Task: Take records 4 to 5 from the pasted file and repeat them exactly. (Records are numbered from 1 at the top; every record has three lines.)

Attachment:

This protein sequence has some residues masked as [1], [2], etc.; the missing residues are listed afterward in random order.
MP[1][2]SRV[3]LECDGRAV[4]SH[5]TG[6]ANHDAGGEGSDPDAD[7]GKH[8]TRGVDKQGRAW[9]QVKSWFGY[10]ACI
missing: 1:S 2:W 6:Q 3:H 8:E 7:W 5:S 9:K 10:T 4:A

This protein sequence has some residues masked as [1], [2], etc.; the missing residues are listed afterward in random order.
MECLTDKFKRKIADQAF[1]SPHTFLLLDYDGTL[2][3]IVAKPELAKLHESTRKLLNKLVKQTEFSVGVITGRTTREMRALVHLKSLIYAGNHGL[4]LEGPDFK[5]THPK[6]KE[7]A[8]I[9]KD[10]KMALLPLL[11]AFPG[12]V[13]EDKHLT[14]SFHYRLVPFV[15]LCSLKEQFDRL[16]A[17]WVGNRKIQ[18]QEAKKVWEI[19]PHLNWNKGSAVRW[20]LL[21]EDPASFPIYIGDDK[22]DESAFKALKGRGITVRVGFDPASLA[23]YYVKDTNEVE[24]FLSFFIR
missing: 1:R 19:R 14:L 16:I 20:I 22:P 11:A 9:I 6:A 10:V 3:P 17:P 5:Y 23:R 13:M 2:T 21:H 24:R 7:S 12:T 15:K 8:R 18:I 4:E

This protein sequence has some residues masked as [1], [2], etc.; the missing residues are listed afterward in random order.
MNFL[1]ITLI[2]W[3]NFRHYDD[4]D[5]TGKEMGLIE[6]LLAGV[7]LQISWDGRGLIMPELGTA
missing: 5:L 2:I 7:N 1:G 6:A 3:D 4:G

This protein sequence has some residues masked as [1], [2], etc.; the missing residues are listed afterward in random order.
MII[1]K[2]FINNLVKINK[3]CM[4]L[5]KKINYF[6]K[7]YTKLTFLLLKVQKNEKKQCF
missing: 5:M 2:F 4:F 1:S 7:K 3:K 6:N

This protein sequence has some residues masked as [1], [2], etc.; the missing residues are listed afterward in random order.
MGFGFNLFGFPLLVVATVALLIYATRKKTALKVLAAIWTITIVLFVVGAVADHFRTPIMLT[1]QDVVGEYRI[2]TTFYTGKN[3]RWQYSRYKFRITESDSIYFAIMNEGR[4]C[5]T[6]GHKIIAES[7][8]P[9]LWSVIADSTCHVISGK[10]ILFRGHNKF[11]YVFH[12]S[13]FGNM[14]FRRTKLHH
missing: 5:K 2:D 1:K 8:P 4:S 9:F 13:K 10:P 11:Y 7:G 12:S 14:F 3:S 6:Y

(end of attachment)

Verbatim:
This protein sequence has some residues masked as [1], [2], etc.; the missing residues are listed afterward in random order.
MII[1]K[2]FINNLVKINK[3]CM[4]L[5]KKINYF[6]K[7]YTKLTFLLLKVQKNEKKQCF
missing: 5:M 2:F 4:F 1:S 7:K 3:K 6:N

This protein sequence has some residues masked as [1], [2], etc.; the missing residues are listed afterward in random order.
MGFGFNLFGFPLLVVATVALLIYATRKKTALKVLAAIWTITIVLFVVGAVADHFRTPIMLT[1]QDVVGEYRI[2]TTFYTGKN[3]RWQYSRYKFRITESDSIYFAIMNEGR[4]C[5]T[6]GHKIIAES[7][8]P[9]LWSVIADSTCHVISGK[10]ILFRGHNKF[11]YVFH[12]S[13]FGNM[14]FRRTKLHH
missing: 5:K 2:D 1:K 8:P 4:S 9:F 13:K 10:P 11:Y 7:G 12:S 14:F 3:S 6:Y